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NASA Night Sky Notes October 2021

NASA Night Sky Notes October 2021

This article is distributed by NASA Night Sky Network

The Night Sky Network program supports astronomy clubs across the USA dedicated to astronomy outreach. Visit nightsky.jpl.nasa.gov to find local clubs, events, and more!

Weird Ways to Observe the Moon

David Prosper

 

International Observe the Moon Night is on October 16 this year– but you can observe the Moon whenever it’s up, day or night! While binoculars and telescopes certainly reveal incredible details of our neighbor’s surface, bringing out dark seas, bright craters, and numerous odd fissures and cracks, these tools are not the only way to observe details about our Moon. There are more ways to observe the Moon than you might expect, just using common household materials.

Put on a pair of sunglasses, especially polarized sunglasses! You may think this is a joke, but the point of polarized sunglasses is to dramatically reduce glare, and so they allow your eyes to pick out some lunar details! Surprisingly, wearing sunglasses even helps during daytime observations of the Moon.

One unlikely tool is the humble plastic bottle cap! John Goss from the Roanoke Valley Astronomical Society shared these directions on how to make your own bottle cap lunar viewer, which was also suggested to him by Fred Schaaf many years ago as a way to also view the thin crescent of Venus when close to the Sun:

“The full Moon is very bright, so much that details are overwhelmed by the glare. Here is an easy way to see more! Start by drilling a 1/16-inch (1.5 mm) diameter hole in a plastic soft drink bottle cap. Make sure it is an unobstructed, round hole.  Now look through the hole at the bright Moon. The image brightness will be much dimmer than normal – over 90% dimmer – reducing or eliminating any lunar glare. The image should also be much sharper because the bottle cap blocks light from entering the outer portion of your pupil, where imperfections of the eye’s curving optical path likely lie.” Many report seeing a startling amount of lunar detail!

You can project the Moon! Have you heard of a “Sun Funnel”? It’s a way to safely view the Sun by projecting the image from an eyepiece to fabric stretched across a funnel mounted on top. It’s easy to make at home, too – directions are here: bit.ly/sunfunnel. Depending on your equipment, a Sun Funnel can view the Moon as well as the Sun– a full Moon gives off more than enough light to project from even relatively small telescopes. Large telescopes will project the full Moon and its phases, with varying levels of detail; while not as crisp as direct eyepiece viewing, it’s still an impressive sight! You can also mount your smartphone or tablet to your eyepiece for a similar Moon-viewing experience, but the funnel doesn’t need batteries.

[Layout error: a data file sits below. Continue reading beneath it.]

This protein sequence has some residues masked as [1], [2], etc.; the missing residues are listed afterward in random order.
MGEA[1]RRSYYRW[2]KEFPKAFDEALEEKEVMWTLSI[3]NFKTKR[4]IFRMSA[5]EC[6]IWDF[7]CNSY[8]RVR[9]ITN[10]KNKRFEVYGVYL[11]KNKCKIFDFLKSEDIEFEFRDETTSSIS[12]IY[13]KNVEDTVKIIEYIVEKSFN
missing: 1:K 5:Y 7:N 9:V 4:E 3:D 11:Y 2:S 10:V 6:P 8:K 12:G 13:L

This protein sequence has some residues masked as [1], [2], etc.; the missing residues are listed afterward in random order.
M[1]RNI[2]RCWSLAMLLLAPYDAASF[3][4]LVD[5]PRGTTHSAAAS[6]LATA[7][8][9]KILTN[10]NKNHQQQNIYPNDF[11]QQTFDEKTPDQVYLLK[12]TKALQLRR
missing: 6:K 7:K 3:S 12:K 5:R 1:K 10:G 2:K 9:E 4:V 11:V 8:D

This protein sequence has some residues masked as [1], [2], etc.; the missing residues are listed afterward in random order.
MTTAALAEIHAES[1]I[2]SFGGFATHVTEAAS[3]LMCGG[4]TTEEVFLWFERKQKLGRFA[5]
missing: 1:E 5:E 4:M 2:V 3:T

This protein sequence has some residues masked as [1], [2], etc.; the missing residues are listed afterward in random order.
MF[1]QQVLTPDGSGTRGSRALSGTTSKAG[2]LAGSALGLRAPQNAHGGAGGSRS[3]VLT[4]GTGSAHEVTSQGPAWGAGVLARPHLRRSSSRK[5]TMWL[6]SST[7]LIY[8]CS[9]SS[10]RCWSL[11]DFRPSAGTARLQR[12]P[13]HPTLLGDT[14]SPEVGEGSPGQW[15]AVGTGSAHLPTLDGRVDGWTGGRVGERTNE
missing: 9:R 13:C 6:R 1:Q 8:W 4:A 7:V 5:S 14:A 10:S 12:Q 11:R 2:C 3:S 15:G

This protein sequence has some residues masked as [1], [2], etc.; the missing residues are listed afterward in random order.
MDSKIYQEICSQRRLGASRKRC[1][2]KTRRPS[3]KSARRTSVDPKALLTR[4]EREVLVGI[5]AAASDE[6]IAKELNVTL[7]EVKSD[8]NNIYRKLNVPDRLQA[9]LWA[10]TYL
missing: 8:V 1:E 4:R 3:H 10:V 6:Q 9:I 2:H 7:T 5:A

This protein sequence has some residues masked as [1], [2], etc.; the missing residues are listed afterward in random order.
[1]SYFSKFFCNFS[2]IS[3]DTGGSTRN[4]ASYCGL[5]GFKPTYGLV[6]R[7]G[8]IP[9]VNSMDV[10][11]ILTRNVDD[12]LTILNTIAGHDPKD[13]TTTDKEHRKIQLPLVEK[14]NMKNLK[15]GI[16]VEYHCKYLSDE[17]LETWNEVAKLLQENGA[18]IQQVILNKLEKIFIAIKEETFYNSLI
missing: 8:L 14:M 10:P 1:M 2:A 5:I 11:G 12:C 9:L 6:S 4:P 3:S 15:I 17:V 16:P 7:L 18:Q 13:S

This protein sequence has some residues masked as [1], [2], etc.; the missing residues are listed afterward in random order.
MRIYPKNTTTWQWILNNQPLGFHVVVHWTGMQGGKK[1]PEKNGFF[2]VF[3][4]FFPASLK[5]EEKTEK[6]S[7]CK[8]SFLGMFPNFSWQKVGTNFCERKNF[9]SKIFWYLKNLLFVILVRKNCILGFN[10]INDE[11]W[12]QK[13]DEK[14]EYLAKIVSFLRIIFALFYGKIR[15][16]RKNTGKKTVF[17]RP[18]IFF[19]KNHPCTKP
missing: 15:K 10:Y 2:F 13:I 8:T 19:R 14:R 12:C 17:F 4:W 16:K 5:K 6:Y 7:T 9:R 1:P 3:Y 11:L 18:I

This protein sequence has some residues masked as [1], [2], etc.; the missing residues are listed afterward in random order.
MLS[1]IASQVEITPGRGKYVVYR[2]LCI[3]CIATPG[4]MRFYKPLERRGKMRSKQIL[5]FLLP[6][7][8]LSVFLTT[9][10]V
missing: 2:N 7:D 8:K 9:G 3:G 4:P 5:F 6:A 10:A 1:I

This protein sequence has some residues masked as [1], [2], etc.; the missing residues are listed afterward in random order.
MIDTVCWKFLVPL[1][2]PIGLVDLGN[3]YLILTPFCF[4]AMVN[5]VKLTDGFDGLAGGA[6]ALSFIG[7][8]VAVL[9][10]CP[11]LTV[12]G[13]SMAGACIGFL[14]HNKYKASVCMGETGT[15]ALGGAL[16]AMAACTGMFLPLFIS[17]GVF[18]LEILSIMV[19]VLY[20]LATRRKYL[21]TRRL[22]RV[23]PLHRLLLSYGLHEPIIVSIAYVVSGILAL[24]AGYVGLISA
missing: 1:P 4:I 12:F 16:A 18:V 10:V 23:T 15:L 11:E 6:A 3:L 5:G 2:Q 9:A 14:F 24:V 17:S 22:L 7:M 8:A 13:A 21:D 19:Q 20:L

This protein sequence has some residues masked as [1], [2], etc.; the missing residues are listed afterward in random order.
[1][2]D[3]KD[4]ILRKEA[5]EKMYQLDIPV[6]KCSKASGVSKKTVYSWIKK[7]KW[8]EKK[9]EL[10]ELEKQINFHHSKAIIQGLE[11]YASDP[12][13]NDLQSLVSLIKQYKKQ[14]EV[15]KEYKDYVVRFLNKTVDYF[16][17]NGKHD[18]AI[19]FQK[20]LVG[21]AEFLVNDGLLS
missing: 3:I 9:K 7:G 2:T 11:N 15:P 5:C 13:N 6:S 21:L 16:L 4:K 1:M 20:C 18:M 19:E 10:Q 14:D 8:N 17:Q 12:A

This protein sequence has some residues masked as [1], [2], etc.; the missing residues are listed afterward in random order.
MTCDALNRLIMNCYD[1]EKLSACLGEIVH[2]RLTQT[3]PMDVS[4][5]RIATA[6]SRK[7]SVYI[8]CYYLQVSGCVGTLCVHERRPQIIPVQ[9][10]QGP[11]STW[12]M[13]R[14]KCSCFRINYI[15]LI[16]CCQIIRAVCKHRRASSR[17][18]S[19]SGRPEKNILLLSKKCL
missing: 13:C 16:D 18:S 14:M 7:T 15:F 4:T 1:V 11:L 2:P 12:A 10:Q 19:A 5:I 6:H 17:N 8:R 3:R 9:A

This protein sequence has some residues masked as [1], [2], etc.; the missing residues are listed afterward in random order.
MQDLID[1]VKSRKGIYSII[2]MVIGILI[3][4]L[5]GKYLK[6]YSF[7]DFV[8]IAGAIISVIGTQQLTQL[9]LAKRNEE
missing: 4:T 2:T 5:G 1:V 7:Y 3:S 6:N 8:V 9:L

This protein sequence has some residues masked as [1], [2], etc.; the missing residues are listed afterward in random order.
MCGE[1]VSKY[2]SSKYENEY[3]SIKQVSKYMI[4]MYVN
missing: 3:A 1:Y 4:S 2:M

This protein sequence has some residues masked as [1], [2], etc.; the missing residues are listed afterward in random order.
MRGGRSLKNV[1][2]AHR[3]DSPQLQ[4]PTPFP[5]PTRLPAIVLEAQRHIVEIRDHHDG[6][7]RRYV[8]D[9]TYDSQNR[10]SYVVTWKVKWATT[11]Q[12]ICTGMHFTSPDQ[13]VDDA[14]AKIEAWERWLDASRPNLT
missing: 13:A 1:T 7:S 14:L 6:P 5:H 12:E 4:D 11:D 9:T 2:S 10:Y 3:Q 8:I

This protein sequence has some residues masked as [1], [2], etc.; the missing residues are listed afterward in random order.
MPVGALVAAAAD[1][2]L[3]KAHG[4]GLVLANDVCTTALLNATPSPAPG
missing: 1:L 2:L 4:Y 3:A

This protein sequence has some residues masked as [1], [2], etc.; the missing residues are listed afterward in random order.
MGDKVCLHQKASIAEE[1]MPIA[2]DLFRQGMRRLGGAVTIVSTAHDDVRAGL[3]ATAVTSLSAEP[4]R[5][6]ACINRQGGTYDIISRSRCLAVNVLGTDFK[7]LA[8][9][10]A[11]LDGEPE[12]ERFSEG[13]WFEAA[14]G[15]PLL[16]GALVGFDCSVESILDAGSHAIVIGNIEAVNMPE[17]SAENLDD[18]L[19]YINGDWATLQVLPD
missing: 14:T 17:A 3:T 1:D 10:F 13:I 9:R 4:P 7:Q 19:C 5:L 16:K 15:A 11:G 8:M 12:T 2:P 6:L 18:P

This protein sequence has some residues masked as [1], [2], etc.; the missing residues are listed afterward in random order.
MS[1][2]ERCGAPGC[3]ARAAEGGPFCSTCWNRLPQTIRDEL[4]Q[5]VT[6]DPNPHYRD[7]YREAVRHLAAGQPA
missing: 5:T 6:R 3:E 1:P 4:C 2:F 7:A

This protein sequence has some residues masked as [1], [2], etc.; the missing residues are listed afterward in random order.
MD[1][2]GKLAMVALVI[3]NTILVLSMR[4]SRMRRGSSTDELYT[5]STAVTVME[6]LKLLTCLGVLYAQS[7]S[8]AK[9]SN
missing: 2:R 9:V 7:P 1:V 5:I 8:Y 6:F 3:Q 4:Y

Of course, you can join folks in person or online for a celebration of our Moon on October 16, with International Observe the Moon Night – find details at moon.nasa.gov/observe. NASA has big plans for a return to the Moon with the Artemis program, and you can find the latest news on their upcoming lunar explorations at nasa.gov.

sun funnels

Sun Funnels in action! Starting clockwise from the bottom left, a standalone Sun Funnel; attached to a small refractor to observe the transit of Mercury in 2019; attached to a large telescope in preparation for evening lunar observing; projection of the Moon onto a funnel from a medium-size scope (5 inches).

Safety tip: NEVER use a large telescope with a Sun Funnel to observe the Sun, as they are designed to project the Sun using small telescopes only. Some eager astronomers have melted their Sun Funnels, and parts of their own telescopes, by pointing them at the Sun – large telescopes create far too much heat, sometimes within seconds! However, large instruments are safe and ideal for projecting the much dimmer Moon. Small telescopes can’t gather enough light to decently project the Moon, but larger scopes will work.

You can download and print NASA’s observer’s map of the Moon for International Observe the Moon Night! This map shows the view from the Northern Hemisphere on October 16 with the seas labeled, but you can download both this map and one of for Southern Hemisphere observers, at: bit.ly/moonmap2021 The maps contain multiple pages of observing tips, not just this one.

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NASA Night Sky Notes September 2021

NASA Night Sky Notes September 2021

This article is distributed by NASA Night Sky Network

The Night Sky Network program supports astronomy clubs across the USA dedicated to astronomy outreach. Visit nightsky.jpl.nasa.gov to find local clubs, events, and more!

Catch Andromeda Rising

David Prosper